Throughout our conversation, Flowers repeatedly points out that he’s simply doing his job, which implies a certain degree of detachment from his studio work. “Take Lou Reed’s ‘Walk On The Wild Side’ – I only played it once, and Lou said to me, years later: ‘It’s because of you that I spent 20 years trying to shake that out of my mind’. It changes the whole dynamic of his audience.”
That said, there is something that Flowers has done in his entire career that’s very special for him. “I did two albums, one from 40 years ago, called The English Jazz Quartet, which was basically a band called Back Door with Ron Aspery, Steve Gray, Tony Hicks on drums and myself, and one called A Jazz Breakfast, with Mark Edwards, a pianist, and Malcolm Mortimore. They are the only two times in my career that I felt my feet leave the ground. You can request them by email at my website.”
Flowers’ site also lists his community work – charity fundraising, work with Brighton-based the New Note Orchestra, comprising people in recovery and pro musicians who want to help, and even a seriously large choir. “It’s the Shoreham Singers By Sea. By accident, I said on a gig, ‘How many of you would join a choir if we put one together?’ And 150 people put their hands up! You know, I have to create my own work, because it’s part of my beliefs that every penny you earn, you’ve got to earn it for someone else. I mean that. Money’s being taken out of everybody’s pockets and we’re watching ’em do it.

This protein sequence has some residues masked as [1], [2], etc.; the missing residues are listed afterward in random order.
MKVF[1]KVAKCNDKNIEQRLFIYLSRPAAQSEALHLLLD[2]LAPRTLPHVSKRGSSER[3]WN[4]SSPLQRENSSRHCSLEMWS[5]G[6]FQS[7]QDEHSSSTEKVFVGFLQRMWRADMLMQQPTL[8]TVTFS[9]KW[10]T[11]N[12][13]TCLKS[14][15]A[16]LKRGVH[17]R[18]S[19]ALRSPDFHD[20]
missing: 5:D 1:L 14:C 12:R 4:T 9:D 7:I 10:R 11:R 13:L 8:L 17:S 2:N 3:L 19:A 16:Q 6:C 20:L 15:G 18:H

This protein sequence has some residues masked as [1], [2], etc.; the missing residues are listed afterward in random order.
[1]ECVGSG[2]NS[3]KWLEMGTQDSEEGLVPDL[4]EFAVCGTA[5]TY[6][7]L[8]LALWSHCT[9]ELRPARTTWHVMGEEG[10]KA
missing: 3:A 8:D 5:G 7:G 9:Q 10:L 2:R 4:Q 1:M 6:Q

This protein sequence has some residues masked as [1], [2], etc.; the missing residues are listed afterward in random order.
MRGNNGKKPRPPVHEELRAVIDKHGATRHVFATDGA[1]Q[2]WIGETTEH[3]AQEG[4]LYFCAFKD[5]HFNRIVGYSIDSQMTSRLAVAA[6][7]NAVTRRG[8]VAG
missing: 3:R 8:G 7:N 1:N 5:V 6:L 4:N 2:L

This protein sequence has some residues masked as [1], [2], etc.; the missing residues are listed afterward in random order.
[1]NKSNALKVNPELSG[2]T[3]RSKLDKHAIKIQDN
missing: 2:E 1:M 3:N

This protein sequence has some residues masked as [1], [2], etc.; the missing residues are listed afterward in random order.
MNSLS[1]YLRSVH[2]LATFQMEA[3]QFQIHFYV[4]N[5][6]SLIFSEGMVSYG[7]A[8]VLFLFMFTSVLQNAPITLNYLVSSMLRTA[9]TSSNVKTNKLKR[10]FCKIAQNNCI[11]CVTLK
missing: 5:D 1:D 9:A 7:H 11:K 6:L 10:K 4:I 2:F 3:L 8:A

“I pity young people at home wondering how the hell to crack it in the music business. I wish I could do more for the young musician. You know, I wish a lot of the people who make a lot of money out of music would give some of it back – in the form of time and money, to set things up such as music colleges and facilities. We need more of those.”
Look out for the upcoming issue of Bass for a full selection of interviews, reviews, news and more in shops or online at www.myfavouritemagazines.co.uk